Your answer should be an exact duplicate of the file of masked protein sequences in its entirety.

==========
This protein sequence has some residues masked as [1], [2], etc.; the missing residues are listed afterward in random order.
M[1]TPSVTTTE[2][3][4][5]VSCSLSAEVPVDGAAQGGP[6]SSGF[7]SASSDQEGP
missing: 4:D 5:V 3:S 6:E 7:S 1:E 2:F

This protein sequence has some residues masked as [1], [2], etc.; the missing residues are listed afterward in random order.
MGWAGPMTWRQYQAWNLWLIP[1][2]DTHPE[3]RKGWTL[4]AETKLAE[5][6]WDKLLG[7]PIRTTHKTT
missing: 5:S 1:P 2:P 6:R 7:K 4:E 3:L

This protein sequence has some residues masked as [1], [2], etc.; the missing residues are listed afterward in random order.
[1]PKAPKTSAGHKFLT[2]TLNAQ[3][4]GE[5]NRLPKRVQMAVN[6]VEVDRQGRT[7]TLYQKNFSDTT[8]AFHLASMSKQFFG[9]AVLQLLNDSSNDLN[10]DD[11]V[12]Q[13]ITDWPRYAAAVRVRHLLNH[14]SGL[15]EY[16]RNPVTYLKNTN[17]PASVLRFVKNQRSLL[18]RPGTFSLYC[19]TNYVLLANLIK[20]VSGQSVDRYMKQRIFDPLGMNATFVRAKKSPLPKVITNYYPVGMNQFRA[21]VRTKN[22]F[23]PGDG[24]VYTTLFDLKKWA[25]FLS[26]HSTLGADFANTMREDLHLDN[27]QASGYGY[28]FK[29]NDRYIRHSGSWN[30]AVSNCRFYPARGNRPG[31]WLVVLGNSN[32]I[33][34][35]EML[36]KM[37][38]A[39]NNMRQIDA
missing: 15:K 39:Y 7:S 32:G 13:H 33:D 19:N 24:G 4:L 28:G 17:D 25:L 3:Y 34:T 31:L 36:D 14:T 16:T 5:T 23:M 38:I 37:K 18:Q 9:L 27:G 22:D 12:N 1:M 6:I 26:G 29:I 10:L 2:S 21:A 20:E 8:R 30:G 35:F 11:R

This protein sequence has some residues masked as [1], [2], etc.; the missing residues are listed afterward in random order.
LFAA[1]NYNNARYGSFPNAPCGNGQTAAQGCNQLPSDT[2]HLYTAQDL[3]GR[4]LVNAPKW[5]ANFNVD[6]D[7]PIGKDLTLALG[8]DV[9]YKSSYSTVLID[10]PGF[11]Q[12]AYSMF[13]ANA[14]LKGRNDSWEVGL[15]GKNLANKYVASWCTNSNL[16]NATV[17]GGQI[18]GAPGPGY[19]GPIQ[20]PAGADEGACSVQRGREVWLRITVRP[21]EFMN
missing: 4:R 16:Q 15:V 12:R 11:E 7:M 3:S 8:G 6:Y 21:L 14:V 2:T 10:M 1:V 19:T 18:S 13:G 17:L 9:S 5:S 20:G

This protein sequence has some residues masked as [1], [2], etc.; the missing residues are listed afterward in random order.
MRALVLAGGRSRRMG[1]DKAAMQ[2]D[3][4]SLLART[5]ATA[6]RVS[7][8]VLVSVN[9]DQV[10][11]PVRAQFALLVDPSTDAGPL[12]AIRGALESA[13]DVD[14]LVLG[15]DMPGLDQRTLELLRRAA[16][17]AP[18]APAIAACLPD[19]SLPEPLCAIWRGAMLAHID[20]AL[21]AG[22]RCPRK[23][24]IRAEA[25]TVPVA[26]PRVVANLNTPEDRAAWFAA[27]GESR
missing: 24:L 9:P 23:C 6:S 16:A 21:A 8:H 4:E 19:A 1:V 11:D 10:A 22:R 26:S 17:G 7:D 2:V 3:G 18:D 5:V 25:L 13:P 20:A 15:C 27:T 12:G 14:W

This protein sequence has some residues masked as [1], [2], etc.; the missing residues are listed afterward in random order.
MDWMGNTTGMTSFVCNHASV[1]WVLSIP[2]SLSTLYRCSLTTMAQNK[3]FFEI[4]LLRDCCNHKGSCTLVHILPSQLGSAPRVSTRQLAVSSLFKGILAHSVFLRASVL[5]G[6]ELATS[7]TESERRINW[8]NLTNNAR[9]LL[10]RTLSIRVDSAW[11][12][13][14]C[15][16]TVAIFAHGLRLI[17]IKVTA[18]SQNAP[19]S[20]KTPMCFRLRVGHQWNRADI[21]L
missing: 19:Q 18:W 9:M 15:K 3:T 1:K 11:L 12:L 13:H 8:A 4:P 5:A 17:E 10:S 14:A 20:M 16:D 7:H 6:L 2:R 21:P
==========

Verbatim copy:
This protein sequence has some residues masked as [1], [2], etc.; the missing residues are listed afterward in random order.
M[1]TPSVTTTE[2][3][4][5]VSCSLSAEVPVDGAAQGGP[6]SSGF[7]SASSDQEGP
missing: 4:D 5:V 3:S 6:E 7:S 1:E 2:F

This protein sequence has some residues masked as [1], [2], etc.; the missing residues are listed afterward in random order.
MGWAGPMTWRQYQAWNLWLIP[1][2]DTHPE[3]RKGWTL[4]AETKLAE[5][6]WDKLLG[7]PIRTTHKTT
missing: 5:S 1:P 2:P 6:R 7:K 4:E 3:L

This protein sequence has some residues masked as [1], [2], etc.; the missing residues are listed afterward in random order.
[1]PKAPKTSAGHKFLT[2]TLNAQ[3][4]GE[5]NRLPKRVQMAVN[6]VEVDRQGRT[7]TLYQKNFSDTT[8]AFHLASMSKQFFG[9]AVLQLLNDSSNDLN[10]DD[11]V[12]Q[13]ITDWPRYAAAVRVRHLLNH[14]SGL[15]EY[16]RNPVTYLKNTN[17]PASVLRFVKNQRSLL[18]RPGTFSLYC[19]TNYVLLANLIK[20]VSGQSVDRYMKQRIFDPLGMNATFVRAKKSPLPKVITNYYPVGMNQFRA[21]VRTKN[22]F[23]PGDG[24]VYTTLFDLKKWA[25]FLS[26]HSTLGADFANTMREDLHLDN[27]QASGYGY[28]FK[29]NDRYIRHSGSWN[30]AVSNCRFYPARGNRPG[31]WLVVLGNSN[32]I[33][34][35]EML[36]KM[37][38]A[39]NNMRQIDA
missing: 15:K 39:Y 7:S 32:G 13:H 33:D 19:N 24:G 4:L 28:G 17:D 25:L 3:Y 34:T 31:L 36:D 14:T 16:T 5:T 23:M 38:I 37:K 18:Q 9:L 27:G 22:D 12:N 1:M 6:I 26:G 29:I 10:L 2:S 21:A 20:E 8:R 30:G 35:F 11:R

This protein sequence has some residues masked as [1], [2], etc.; the missing residues are listed afterward in random order.
LFAA[1]NYNNARYGSFPNAPCGNGQTAAQGCNQLPSDT[2]HLYTAQDL[3]GR[4]LVNAPKW[5]ANFNVD[6]D[7]PIGKDLTLALG[8]DV[9]YKSSYSTVLID[10]PGF[11]Q[12]AYSMF[13]ANA[14]LKGRNDSWEVGL[15]GKNLANKYVASWCTNSNL[16]NATV[17]GGQI[18]GAPGPGY[19]GPIQ[20]PAGADEGACSVQRGREVWLRITVRP[21]EFMN
missing: 4:R 16:Q 15:V 12:R 11:E 7:M 3:S 8:G 6:Y 21:L 14:V 2:T 10:M 1:V 19:T 18:S 13:G 17:L 9:S 5:S 20:G

This protein sequence has some residues masked as [1], [2], etc.; the missing residues are listed afterward in random order.
MRALVLAGGRSRRMG[1]DKAAMQ[2]D[3][4]SLLART[5]ATA[6]RVS[7][8]VLVSVN[9]DQV[10][11]PVRAQFALLVDPSTDAGPL[12]AIRGALESA[13]DVD[14]LVLG[15]DMPGLDQRTLELLRRAA[16][17]AP[18]APAIAACLPD[19]SLPEPLCAIWRGAMLAHID[20]AL[21]AG[22]RCPRK[23][24]IRAEA[25]TVPVA[26]PRVVANLNTPEDRAAWFAA[27]GESR
missing: 24:L 9:P 23:C 6:S 16:A 21:A 8:H 4:E 19:A 1:V 11:D 10:A 22:R 26:S 17:G 7:D 2:V 3:G 18:D 5:V 25:L 13:P 20:A 15:C 27:T 12:G 14:W

This protein sequence has some residues masked as [1], [2], etc.; the missing residues are listed afterward in random order.
MDWMGNTTGMTSFVCNHASV[1]WVLSIP[2]SLSTLYRCSLTTMAQNK[3]FFEI[4]LLRDCCNHKGSCTLVHILPSQLGSAPRVSTRQLAVSSLFKGILAHSVFLRASVL[5]G[6]ELATS[7]TESERRINW[8]NLTNNAR[9]LL[10]RTLSIRVDSAW[11][12][13][14]C[15][16]TVAIFAHGLRLI[17]IKVTA[18]SQNAP[19]S[20]KTPMCFRLRVGHQWNRADI[21]L
missing: 19:Q 18:W 9:M 15:K 3:T 1:K 11:L 12:L 13:H 8:A 4:P 5:A 17:E 10:S 14:A 20:M 16:D 7:H 6:L 2:R 21:P